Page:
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Government cost-cutting in the NHS over a decade ago is putting lives at risk now

This article is over 4 years, 1 months old
Issue 2698
Lack of equipment during this crisis is the result of years of cuts
Lack of equipment during this crisis is the result of years of cuts (Pic: John Campbell/flickr)

Why is the NHS failing to get the right protective equipment to health workers coming face to face with the coronavirus?

With hospitals running out of masks and frontline staff forced to share or improvise, health secretary Matt Hancock this week said he would move “heaven and earth” to solve the problem.

The reason for the failure does not centre on a lack of stock but an inability to get the right equipment to the right place at the right time.

To understand why we need once again to go back to the governments of Tony Blair and Gordon Brown in the early 2000s, and the role of Patrick Carter or Baron Carter of Coles, as he prefers to be known.

Socialist Worker last week pointed to the baron’s work in helping privatise hospital pathology labs that today result in Britain being unable to test for the coronavirus on anything like the scale of most European countries.

In 2006 he turned his mind to how to make big savings by streamlining the NHS procurement and distribution systems.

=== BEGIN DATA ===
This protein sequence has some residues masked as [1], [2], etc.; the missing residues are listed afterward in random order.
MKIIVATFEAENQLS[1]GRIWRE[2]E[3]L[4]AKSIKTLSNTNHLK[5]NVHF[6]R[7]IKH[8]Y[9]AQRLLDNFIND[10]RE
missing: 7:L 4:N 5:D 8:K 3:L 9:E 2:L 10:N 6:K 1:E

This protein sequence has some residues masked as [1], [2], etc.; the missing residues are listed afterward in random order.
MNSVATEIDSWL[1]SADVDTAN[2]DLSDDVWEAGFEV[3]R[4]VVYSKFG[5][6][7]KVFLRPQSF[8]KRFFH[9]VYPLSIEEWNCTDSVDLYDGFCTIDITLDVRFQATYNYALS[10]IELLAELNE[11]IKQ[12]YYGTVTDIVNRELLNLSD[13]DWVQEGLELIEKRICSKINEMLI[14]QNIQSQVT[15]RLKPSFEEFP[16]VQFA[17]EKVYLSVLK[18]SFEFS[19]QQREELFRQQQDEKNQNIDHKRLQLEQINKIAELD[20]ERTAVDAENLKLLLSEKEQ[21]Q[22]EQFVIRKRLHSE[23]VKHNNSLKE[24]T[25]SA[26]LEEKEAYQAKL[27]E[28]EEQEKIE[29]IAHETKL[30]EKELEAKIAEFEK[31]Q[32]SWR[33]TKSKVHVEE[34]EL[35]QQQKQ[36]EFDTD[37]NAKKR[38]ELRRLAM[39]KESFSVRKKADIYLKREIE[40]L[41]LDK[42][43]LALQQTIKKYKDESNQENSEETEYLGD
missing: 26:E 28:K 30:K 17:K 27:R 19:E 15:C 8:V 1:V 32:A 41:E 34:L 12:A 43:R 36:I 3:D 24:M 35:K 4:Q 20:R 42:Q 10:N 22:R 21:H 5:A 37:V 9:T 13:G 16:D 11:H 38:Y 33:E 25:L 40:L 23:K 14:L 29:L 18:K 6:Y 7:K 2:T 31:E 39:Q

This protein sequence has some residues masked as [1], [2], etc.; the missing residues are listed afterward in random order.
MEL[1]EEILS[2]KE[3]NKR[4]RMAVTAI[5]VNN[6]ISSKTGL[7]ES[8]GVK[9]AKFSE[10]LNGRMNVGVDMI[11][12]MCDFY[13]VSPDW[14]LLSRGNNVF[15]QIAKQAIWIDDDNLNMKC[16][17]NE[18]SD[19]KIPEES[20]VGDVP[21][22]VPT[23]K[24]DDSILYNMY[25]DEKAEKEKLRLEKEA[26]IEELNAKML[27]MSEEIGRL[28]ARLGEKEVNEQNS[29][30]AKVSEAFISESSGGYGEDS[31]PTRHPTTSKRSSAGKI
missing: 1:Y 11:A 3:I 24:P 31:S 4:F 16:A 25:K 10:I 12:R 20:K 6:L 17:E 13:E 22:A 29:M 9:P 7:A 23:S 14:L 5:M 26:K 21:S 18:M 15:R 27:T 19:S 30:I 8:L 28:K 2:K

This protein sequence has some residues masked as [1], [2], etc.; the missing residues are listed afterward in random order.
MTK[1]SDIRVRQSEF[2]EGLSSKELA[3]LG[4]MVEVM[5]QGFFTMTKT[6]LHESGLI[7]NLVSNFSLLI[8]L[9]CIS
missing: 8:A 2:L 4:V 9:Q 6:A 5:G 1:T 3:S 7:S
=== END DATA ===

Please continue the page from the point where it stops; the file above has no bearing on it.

In one of the biggest ever health privatisations, the NHS Purchasing and Supplies Agency arm of the health service was broken up and the NHS Logistics section handed over to German company DHL.

The contract was worth a staggering £22 billion.

Workers were livid and launched the first national strike in the NHS for almost 20 years, but private bosses eventually got their way.

DHL brought in its US healthcare specialists, Novation. Their job was to help trim down the newly formed NHS Supply Chain so that it was cost effective and ran as lean as possible.

This was touted by New Labour politicians as “best practice”.

This “best practice” had already led to Novation being investigated by the US justice department, concerned by claims that the company overcharged federal healthcare programmes.

NHS insiders told of chaos in DHL’s operation with new technology failing and NHS trusts across Britain up in arms about lack of stock of vital equipment.

But smelling large amounts of cash to be made by further slashing staff and costs, other private sector vultures soon began circling.

Unipart, once the parts division of the British Leyland car firm, won the contract after undercutting DHL in a bidding war in 2018.

Many experts said their offer must have been unrealistically low to win, and pointed out that Unipart had no experience in healthcare.

The firms that wanted a slice of the privatised NHS pie knew they had to compete on price, and the way to do that was to close warehouses, further outsource drivers and IT departments.

In the process the NHS lost vital expertise and any extra capability it had to react to a crisis.

The real price of Blair’s era of privatisation is now becoming clear – the inability of the NHS supply chain to get the most basic and necessary equipment to those who lives depend on it.

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